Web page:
The upper part of the globe is going through another winter season and this brings large numbers of patients visiting emergency departments and requiring admission to the hospital due to pneumonia and influenza. It is concerning to see that despite our knowledge that these events will occur during this season every year, there are no significant improvements in place compared to the prior year. But the most concerning aspect of all, is lack of perception that pneumonia and influenza remain among the most important diseases resulting in morbidity and mortality to both children and adults (GBD 2016 Lower Respiratory Infections Collaborators. Lancet Infect Dis 2018; S1473-3099[18]30310). Every year we read, listen or watch the alarming news regarding the increasing number of cases of influenza and pneumonia, the number of deaths, the lack of vaccine protection, the concerns about human-to-human transmission, the development of resistance, and the lack of resources to deal with this problem. We wonder why we tolerate this difficult situation over and over again? What can we do as a society to help fight this problem? What else needs to happen so we take this issue seriously? Why can we not improve the care of patients who suffer from pneumonia? We as part of the Chest Infections NetWork would like to raise the awareness of the pneumonia and influenza problem and unite with our communities to address this calamity once and for all! A recent editorial proposes a series of strategic solutions to address this situation that include increasing the overall resources, more funding for research, and the development of advocacy groups and education programs (Aliberti S, et al. Lancet Respir Med. 2018;S2213-2600(18):30470).

Marcos I. Restrepo, MD, MSc, PhD.

Steering Committee Vice-Chair

Clinical Research

Guidelines for the management of malignant pleural effusion

A multisociety multidisciplinary panel developed recommendations for management of malignant pleural effusions (MPE) by using the PICO (Population, Intervention, Comparator, and Outcomes) format. As per these guidelines, definitive therapy is aimed at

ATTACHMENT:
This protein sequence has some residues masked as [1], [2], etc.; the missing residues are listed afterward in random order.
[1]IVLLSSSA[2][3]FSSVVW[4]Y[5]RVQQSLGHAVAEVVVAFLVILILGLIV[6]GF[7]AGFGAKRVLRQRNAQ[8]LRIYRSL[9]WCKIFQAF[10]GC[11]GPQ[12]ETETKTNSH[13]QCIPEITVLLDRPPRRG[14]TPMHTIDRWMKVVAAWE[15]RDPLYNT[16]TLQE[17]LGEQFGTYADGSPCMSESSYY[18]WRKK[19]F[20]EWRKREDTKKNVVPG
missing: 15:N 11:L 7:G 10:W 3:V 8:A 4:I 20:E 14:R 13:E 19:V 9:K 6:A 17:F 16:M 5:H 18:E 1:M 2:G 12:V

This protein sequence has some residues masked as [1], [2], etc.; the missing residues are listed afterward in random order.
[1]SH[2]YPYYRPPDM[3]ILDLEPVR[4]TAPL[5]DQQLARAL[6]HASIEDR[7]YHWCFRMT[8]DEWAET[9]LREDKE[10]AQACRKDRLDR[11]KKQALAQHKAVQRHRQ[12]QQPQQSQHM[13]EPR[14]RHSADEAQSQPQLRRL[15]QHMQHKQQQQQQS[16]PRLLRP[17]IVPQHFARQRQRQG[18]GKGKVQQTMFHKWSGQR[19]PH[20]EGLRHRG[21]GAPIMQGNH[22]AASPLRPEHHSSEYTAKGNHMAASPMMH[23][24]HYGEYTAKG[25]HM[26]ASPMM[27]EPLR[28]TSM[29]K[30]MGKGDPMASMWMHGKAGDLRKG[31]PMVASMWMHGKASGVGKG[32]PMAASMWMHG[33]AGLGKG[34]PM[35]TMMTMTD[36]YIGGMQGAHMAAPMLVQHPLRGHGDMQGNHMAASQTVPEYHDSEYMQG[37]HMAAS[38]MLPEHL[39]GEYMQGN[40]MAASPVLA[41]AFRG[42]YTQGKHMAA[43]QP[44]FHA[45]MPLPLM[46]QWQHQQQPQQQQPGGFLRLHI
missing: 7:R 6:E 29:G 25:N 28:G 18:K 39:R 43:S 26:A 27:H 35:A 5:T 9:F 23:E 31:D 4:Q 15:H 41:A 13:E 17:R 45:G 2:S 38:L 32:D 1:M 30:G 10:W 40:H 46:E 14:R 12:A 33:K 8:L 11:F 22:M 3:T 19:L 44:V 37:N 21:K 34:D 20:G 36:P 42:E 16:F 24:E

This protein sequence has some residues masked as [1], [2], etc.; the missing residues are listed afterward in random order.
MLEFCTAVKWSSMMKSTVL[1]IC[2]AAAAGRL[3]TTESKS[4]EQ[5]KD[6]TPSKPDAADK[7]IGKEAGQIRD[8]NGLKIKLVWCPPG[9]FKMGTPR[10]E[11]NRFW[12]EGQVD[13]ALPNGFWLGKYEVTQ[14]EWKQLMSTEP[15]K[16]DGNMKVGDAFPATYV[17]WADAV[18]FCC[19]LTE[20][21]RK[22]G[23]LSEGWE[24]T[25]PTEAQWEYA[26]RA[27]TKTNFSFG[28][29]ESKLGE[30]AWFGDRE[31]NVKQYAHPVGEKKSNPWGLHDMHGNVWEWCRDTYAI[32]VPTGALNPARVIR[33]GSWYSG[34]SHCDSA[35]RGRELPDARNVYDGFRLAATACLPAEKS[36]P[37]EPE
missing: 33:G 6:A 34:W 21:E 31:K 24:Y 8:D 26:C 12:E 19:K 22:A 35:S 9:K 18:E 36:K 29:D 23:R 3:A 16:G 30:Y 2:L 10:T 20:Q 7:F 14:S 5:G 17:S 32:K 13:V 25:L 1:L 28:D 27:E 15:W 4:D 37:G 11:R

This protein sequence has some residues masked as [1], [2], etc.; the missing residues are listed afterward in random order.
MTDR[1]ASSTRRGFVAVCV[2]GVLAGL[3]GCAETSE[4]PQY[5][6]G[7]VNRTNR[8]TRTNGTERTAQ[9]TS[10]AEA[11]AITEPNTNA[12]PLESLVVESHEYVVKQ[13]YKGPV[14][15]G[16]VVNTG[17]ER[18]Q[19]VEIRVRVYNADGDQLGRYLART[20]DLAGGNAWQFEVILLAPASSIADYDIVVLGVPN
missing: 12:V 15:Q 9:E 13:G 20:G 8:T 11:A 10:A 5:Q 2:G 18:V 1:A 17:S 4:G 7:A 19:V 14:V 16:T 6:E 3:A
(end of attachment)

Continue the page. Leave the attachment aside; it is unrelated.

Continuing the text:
minimizing symptoms, re-accumulation and repeated pleural interventions, and risk of interventions in asymptomatic MPE outweighing benefits. Pleural interventions were suggested for indications such as clinical staging, obtaining molecular markers, etc. (Tremblay A. J Bronchology Interv Pulmonol. 2007;14:98). Large-volume thoracentesis is suggested for symptomatic patients and for those where lung entrapment is a concern (Lan RS. Ann Intern Med. 1997;126:768). In light of available evidence, the panel noted that the outcomes of definitive therapy for symptomatic MPE are equivocal between indwelling pleural catheter (IPC) and pleurodesis. IPC, which was restricted to un-expandable lungs in the previous guidelines, are now suggested for both expandable and un-expandable lungs (Feller-Kopman, et al. Am J Respir Crit Care Med. 2018;198[7]:839). Talc, being the most effective and widely use pleurodesis agent, is suggested to be delivered by poudrage or slurry. Higher treatment failure rates with chemical pleurodesis, as well as low Incidence rates of IPC-related cellulitis and pleural space infections, led the panel to suggest IPC for un-expanded lungs, treatment failures, and residual symptomatic loculated effusions. In patients with IPC-related infections, treatment of the infection rather than removal of the catheter was suggested unless in events where the infection failed to respond (Feller-Kopman, et al. Am J Respir Crit Care Med. 2018;198[7]:839). In view of evidence suggesting improved safety outcomes with ultrasound-guided pleural interventions (Abusedera M, et al. J Bronchology Interv Pulmonol. 2016;23:138), ultrasound guidance was recommended.

Bharat Bajantri, MD

Steering Committee Fellow-in-Training